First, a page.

Beyond the incompetent officiating, there was plenty to be pleased about in Everton’s performance yesterday. Once again, the team displayed the tenacity that has seen them come from behind several times this season. This is feature of the Moyes-era, the capacity for the side keep going until the end of the ninety, never letting their collective heads drop.

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The win also proved that we are far from a one-man team. Some predicted that the loss of Fellaini would reveal how shallow were the foundations that the current Everton renaissance has been built upon. But although making Anichebe the focus for much of what we did yesterday revealed how effective Fellaini is compared to his stand-in, the way that the team played and the fact that we got the result reveals that Everton are about more than just the Divine-Afro.

The win also reflects well on the side because we were without so many key players. Not for the first time this season our first and second choice right-backs were unavailable. This meant Jagielka shifting to fill the gap and Heitinga being brought in as centre half. This unsettled the back-four and contributed to the fact that Carlton Cole was able to play so effectively while he was on the pitch. Heitinga simply couldn’t cope with Cole, a fact illustrated during West Ham United’s goal, when the Hammers’ forward turned the Everton centre-half inside out.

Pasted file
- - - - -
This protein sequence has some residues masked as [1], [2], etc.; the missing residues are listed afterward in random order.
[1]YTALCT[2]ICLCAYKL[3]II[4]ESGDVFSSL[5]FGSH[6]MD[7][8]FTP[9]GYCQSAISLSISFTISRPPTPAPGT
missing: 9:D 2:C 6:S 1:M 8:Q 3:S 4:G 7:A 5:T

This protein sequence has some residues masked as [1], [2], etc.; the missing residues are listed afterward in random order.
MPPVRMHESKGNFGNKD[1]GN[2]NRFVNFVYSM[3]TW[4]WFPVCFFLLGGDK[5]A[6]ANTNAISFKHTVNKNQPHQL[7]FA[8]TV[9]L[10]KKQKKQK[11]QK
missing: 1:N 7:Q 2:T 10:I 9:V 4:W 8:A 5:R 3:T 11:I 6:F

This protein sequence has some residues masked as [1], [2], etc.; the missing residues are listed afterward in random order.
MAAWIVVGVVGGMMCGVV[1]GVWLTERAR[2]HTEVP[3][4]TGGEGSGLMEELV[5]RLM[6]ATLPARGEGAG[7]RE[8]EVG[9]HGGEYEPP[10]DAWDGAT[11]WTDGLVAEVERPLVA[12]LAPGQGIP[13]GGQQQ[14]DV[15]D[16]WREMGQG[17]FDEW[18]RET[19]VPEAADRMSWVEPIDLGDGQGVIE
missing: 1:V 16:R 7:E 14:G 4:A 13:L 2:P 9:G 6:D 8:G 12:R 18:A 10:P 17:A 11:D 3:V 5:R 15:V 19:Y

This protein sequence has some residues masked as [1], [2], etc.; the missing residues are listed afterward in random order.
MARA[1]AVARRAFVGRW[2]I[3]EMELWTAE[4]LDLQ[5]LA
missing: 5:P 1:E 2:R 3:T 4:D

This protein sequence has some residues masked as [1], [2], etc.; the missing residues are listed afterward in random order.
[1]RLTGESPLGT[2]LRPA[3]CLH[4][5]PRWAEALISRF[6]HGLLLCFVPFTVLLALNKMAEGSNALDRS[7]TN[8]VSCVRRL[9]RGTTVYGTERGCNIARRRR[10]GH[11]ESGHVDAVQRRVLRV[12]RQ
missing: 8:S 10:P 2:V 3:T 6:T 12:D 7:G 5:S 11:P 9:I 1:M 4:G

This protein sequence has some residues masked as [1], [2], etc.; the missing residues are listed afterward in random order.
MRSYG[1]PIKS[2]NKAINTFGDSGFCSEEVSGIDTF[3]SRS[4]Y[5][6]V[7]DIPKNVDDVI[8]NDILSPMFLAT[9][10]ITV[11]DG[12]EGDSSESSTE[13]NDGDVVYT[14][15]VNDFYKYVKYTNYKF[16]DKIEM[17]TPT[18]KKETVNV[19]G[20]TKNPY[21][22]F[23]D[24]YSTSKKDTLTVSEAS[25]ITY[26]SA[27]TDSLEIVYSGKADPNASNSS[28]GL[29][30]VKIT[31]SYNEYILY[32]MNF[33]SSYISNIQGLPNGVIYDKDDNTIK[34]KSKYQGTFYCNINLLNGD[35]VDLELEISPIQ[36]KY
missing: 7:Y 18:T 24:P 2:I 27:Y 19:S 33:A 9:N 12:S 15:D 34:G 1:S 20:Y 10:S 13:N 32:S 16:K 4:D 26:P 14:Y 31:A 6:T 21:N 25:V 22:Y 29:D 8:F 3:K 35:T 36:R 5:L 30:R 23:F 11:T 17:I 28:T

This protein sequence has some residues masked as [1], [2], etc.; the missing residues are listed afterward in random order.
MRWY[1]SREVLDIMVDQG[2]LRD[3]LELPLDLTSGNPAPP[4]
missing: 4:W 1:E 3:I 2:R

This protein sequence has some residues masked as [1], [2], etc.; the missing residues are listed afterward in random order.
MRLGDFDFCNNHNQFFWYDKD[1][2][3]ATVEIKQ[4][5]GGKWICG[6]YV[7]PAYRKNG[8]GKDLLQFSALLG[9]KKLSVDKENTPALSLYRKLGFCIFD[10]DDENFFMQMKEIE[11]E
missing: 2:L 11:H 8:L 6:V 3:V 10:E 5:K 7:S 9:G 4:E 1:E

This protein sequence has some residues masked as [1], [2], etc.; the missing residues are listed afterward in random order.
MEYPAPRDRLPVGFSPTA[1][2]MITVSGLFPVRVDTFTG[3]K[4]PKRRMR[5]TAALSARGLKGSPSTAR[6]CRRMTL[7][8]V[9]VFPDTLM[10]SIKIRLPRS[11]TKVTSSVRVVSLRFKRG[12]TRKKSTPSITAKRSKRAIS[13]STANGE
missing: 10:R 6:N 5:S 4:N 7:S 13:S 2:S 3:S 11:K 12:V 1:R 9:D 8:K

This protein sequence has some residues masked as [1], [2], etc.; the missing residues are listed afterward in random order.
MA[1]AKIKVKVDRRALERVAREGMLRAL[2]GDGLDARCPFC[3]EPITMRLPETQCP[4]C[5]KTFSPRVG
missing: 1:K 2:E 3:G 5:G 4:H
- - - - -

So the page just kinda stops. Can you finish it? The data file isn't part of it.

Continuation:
If, to the defensive absentees, you add the missing Fellaini - one of the side’s most potent weapons - and Mirallas - one of the side’s most creative players - then you can begin to see how under-strength yesterday’s team was. So to travel to West Ham United and come away with anything must be seen as great achievement, even if the points were taken under controversial circumstances.

The only blot on the landscape with regard to the game is the continued form of Jelavic. There were two occasions yesterday when the Croatian should have scored. One chance in particular was a golden opportunity where it seemed harder to miss than to score. On both occasions you cannot imagine the Jelavic who played so effectively last season spurning what was offered.

At the moment he’s seems a shadow of the player he was when he first arrived at Goodison in January. And it’s a shame because if he was able to recapture that form, there is no question that Everton would be higher up the table. Every other area of the team is currently firing on all cylinders. We remain tight at the back, strong in midfield and creative when going forward. All the side lacks at the moment is the killer instinct up-front.

Until Jelly finds his form, or Moyes brings in someone else to take the strain, Everton’s position in the top six is always going to remain tenuous. The team needs firepower and it needs it quick.